Fresno Land Deal Could Clean Up Long Blighted Downtown Spot
The Fresno City Council could approve a land deal Thursday that could clean up a long blighted plot of downtown. However, the total sale of the land is a small portion of the money the city spent acquiring it.
The land is at the corner of Stanislaus and L streets in downtown Fresno, right next to a long vacant gas station that has been the source of hundreds of calls to police. A previous attempt to rehabilitate the site with more than $1,000,000 in federal Housing and Urban Development funds collapsed.
Now, the council is considering selling the land to a local developer for $147,000 but that money wouldn’t be due for 30 years. The developer, Mark Astone, already owns the gas station adjacent to the 1-and-a-half acre lot.
Astone says he wants to build a 70 unit residential building with commercial space on the ground floor, and getting the land for no cost upfront is key to making that happen.
“Primarily just to conserve cash. We have a lot of outlay going in terms of design, property requirements, there are permitting fees. There is a lot going on on the front end of this deal. So we asked the city to carry the paper for a while,” Astone said.
The land was valued at $147,00 by an independent appraiser, Astone said.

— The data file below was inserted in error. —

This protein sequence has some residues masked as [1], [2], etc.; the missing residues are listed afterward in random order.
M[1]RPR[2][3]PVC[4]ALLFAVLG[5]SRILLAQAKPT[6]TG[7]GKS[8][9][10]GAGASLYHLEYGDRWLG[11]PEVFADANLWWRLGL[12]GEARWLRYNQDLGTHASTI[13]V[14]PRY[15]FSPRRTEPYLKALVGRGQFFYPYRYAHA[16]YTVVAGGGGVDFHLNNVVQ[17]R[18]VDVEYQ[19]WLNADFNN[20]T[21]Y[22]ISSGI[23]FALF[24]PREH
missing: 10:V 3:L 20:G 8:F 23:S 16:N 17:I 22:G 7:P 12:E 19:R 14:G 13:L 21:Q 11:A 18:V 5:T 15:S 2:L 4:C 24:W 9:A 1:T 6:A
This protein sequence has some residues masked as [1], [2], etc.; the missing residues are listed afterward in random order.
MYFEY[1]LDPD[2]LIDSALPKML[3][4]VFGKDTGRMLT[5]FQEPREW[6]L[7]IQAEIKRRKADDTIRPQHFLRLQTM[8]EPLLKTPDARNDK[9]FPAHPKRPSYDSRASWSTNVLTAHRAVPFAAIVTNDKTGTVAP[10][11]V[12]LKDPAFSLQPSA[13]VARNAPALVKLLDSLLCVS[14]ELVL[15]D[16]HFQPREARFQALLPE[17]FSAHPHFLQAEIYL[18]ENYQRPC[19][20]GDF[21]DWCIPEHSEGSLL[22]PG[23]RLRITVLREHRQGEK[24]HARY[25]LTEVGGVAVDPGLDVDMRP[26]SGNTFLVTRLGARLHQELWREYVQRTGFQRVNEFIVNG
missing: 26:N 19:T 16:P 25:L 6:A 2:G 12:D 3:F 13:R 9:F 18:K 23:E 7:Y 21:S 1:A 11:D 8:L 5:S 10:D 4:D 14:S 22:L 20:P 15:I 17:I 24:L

Astone does not think it will take that long to pay back the money. He also notes that the deal includes performance measures that require the project to begin within six months and be complete within two years.
In a written statement, City Manager Bruce Rudd said "“We’re pleased that the buyer has presented us with a comprehensive plan to develop the entire corner of Stanislaus and Van Ness that meets our downtown revitalization goals, so it only made sense to sell him the parcels at their appraised value while offering an incentive that gives him the best chance to succeed. It’s important to note that the costs the City incurred when closing out a previous development proposal for that location triggered wholesale changes in how we approve and administer federal funding for projects of this type. We’re positive that the current development plan is not only financially viable but will be an attractive addition to the downtown landscape when it’s completed.”
Astone's vision for the building is to provide not just apartments, but also for boutique style retail along the ground floor fronting the side walk. The land is just a short walk from the Fulton Mall that some believe will find new life once it is converted back into a street.
“It’s just been one of those things where we got a whole truck load of lemons and made some pretty good lemonade,” Astone quipped.
The site has been targeted for development before and the city secured more than $1,000,000 dollars in HUD money. The project never happened and HUD subsequently reduced its spending in Fresno over the course of three years to recoup the money. Still, that represents more than $2,000,000 in cash and lost funds on a site that is now selling for $150,000.